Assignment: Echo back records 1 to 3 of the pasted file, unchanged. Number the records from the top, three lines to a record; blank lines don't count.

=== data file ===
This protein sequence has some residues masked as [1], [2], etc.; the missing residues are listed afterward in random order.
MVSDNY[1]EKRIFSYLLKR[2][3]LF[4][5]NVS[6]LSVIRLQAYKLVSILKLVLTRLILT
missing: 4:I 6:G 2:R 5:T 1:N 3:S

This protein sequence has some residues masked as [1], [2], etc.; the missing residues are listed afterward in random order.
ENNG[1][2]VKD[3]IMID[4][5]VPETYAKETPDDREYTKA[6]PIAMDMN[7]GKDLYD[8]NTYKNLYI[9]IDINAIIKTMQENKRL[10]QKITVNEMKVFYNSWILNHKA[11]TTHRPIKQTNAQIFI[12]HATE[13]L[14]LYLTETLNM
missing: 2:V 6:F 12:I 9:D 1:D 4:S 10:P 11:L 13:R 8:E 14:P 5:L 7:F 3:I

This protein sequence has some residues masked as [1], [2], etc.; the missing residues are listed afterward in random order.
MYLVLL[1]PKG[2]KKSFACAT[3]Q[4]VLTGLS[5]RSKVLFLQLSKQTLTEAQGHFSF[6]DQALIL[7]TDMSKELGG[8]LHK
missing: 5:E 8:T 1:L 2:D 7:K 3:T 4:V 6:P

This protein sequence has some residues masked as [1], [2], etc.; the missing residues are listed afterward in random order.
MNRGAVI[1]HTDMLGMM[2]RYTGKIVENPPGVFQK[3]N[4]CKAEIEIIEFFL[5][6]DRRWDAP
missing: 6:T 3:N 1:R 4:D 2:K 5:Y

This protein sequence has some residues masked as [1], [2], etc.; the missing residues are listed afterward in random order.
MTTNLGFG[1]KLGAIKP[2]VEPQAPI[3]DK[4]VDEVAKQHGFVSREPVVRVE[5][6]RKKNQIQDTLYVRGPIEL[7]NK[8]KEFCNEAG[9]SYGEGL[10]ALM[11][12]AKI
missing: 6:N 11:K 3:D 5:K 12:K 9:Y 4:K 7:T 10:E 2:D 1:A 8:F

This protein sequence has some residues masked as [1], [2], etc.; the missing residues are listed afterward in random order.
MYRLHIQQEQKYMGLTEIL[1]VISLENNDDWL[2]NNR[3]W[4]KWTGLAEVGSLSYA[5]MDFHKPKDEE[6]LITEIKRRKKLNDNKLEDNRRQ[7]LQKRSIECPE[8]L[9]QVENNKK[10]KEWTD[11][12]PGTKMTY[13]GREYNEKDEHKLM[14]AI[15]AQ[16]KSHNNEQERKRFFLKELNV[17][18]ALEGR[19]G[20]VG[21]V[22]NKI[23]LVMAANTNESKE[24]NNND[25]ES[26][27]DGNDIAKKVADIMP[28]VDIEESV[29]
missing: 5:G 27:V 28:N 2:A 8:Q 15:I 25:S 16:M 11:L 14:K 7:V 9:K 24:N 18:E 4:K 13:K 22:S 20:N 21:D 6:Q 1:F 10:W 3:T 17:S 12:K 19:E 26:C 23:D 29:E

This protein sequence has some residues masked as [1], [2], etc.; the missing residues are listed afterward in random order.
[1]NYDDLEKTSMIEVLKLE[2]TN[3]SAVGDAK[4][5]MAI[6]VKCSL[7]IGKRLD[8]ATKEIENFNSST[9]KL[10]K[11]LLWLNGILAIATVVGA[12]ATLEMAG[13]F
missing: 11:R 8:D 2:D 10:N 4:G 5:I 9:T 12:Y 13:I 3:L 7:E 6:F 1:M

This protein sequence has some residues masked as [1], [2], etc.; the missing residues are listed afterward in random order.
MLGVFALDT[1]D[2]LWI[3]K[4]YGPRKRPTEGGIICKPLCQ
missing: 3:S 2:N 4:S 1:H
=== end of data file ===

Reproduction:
This protein sequence has some residues masked as [1], [2], etc.; the missing residues are listed afterward in random order.
MVSDNY[1]EKRIFSYLLKR[2][3]LF[4][5]NVS[6]LSVIRLQAYKLVSILKLVLTRLILT
missing: 4:I 6:G 2:R 5:T 1:N 3:S

This protein sequence has some residues masked as [1], [2], etc.; the missing residues are listed afterward in random order.
ENNG[1][2]VKD[3]IMID[4][5]VPETYAKETPDDREYTKA[6]PIAMDMN[7]GKDLYD[8]NTYKNLYI[9]IDINAIIKTMQENKRL[10]QKITVNEMKVFYNSWILNHKA[11]TTHRPIKQTNAQIFI[12]HATE[13]L[14]LYLTETLNM
missing: 2:V 6:F 12:I 9:D 1:D 4:S 10:P 11:L 13:R 8:E 14:P 5:L 7:F 3:I

This protein sequence has some residues masked as [1], [2], etc.; the missing residues are listed afterward in random order.
MYLVLL[1]PKG[2]KKSFACAT[3]Q[4]VLTGLS[5]RSKVLFLQLSKQTLTEAQGHFSF[6]DQALIL[7]TDMSKELGG[8]LHK
missing: 5:E 8:T 1:L 2:D 7:K 3:T 4:V 6:P